Last week I talked about managing your to-do list. This week I have been thinking about those times when you have too much time on your hands. This is as a result of a discussion in our closed group where a member commented:
I don’t need to find time to reflect, I have plenty of time and I’m bored.
So what if you’re not feeling burned out?
What if you have enough time to do all you want? What if you get bored by all the time you do have? Full disclosure: I am an extrovert; I find that reflection and peace and quiet doesn’t come naturally to me. I find it is in these moments boredom sets in along with frustration and a general will to do nothing at all! Anyone with me? I over-schedule myself, albeit doing things I love and I spin a lot of plates. Would I change? Probably not. As I’ve got older (read: wiser) I’ve learnt to add in reflection time. I aim for a maximum of 15 minutes to combat the boredom but to give me the calm I need.
As a result I find it hard to understand how reflective people get self-care – it would seem logical that they need more time to reflect in order to re-energise; in the same way that extroverts replenish their energy from those around them. All the reading I have done around the subject supports this idea. If you are an introvert I would love to hear your thoughts on this. I wonder if the member of the group is an extrovert and so my recent suggestions of time to reflect and taking time out don’t work for her. Of course, we are all on a spectrum of introvert-extrovert and need to do what works for us.
But this doesn’t cover the original query – what if you have enough time but you get bored? This led me to think about motivation. At the time, my reply to her comment was to think about doing something else; that if she felt bored, perhaps add something in, something she’s always wanted to do.
Balancing our time
Easy? Maybe not. What I have come to realise in researching and writing about self-care is it’s all about balance. Work-life balance but more specifically how-we-spend-our-time-balance. How do you spend your time? Efficiently? Do you spend time doing things which suck you in? Social media anyone? How can we make the most efficient use of our time?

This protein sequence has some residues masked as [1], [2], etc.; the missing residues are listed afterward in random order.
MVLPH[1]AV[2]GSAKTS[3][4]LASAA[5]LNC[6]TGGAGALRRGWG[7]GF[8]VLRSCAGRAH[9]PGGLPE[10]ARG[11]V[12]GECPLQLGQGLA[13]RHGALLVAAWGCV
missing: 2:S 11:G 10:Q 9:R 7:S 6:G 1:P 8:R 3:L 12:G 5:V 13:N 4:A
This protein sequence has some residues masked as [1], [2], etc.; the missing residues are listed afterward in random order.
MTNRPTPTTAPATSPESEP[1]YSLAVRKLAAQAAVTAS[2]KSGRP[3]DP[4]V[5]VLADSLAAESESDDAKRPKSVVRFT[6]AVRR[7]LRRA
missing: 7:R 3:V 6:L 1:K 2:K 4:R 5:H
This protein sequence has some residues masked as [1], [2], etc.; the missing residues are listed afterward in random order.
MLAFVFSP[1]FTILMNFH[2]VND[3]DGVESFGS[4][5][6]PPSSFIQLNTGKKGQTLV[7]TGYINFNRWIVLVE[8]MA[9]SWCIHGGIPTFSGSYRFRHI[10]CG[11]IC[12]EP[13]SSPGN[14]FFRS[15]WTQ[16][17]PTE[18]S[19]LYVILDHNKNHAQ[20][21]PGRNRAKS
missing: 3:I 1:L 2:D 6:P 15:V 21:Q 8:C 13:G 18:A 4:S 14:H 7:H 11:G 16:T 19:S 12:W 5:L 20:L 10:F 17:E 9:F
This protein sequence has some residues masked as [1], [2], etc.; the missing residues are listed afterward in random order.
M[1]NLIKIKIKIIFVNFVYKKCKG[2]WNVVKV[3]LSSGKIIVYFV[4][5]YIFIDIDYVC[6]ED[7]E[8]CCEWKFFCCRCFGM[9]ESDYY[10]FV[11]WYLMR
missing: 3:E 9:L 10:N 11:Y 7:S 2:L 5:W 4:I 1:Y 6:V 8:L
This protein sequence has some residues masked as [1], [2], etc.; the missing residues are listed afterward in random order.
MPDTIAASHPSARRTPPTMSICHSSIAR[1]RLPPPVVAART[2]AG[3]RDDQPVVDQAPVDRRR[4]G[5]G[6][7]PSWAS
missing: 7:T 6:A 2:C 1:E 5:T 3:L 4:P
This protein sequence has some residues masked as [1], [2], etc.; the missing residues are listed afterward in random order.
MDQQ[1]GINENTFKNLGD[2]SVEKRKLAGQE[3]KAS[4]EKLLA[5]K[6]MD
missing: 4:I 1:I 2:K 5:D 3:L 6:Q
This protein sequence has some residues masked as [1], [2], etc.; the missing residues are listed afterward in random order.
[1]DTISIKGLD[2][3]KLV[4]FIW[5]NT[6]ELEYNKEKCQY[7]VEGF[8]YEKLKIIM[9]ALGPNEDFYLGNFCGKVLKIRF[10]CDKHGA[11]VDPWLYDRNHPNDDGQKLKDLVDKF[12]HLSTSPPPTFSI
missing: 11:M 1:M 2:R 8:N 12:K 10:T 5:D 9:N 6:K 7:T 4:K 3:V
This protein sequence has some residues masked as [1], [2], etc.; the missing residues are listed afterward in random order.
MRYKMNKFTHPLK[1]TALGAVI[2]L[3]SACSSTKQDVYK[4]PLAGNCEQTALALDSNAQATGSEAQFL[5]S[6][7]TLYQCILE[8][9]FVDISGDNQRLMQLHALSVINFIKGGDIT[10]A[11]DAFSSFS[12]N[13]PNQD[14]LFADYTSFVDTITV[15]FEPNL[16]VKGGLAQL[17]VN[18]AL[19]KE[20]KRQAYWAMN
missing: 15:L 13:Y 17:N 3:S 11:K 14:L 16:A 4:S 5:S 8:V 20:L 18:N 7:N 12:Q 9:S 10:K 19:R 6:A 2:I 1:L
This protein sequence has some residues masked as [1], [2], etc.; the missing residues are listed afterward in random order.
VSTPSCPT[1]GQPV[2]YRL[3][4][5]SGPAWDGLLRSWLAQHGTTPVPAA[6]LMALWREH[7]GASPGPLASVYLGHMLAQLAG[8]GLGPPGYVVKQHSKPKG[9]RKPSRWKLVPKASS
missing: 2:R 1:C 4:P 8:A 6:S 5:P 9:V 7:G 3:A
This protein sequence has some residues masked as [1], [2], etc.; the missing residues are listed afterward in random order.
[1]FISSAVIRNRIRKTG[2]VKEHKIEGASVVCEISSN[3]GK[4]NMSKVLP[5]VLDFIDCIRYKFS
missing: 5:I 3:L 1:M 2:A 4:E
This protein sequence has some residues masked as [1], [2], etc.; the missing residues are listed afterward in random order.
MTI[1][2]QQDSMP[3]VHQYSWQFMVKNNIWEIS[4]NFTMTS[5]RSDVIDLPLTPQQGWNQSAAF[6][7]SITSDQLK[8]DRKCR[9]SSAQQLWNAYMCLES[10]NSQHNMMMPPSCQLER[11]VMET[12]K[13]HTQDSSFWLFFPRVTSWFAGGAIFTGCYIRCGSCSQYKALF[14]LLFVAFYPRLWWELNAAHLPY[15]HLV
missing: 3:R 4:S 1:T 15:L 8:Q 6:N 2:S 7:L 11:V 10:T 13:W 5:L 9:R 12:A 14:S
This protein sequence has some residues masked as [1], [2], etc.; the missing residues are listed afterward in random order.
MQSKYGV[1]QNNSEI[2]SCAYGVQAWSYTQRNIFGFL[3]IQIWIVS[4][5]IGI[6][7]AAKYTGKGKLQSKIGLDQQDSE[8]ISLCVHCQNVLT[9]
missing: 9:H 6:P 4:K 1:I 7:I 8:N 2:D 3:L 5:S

The reality is that what we do needs to be will-led i.e. we need to want to do it. We need to be motivated. So, we will all do the things we want to do, when we want to do them. Sometimes we wait until we need to do them.
The key to motivation is to imagine yourself doing the thing you want to be doing and imagining how it feels and makes you feel. Imagine the satisfaction of doing it. Then, holding on to that feeling write it down, or, in my case…go and do it! Alternatively, imagine what life will be like if you don’t do it – does that change things?
What about when you have too much time to think?
Your brain can go into overload thinking things through which can lead to procrastination and/or feeling paralysed by decision. All of these things can lead to feeling demotivated, overwhelmed, anxious, depressed. Some people feel they have lost their sense of purpose or meaning to life. If you feel you are depressed I would encourage you to tell someone and seek professional support.
How does all this relate to self-care?
I have been thinking about this for a week and the more I think about it the more I think it comes down to these three things:
- Know yourself – are you introverted/extroverted? (think about how you raise your energy levels)
- Understand what is important to you
- Make time – as needed and use it wisely
Whether you are introverted or extroverted you need to make time to care for yourself. It doesn’t matter if it’s 10 minutes a day or an hour a year…as long as it works for you. Choose something to distract your mind from spiralling or something to soothe your soul. It all counts.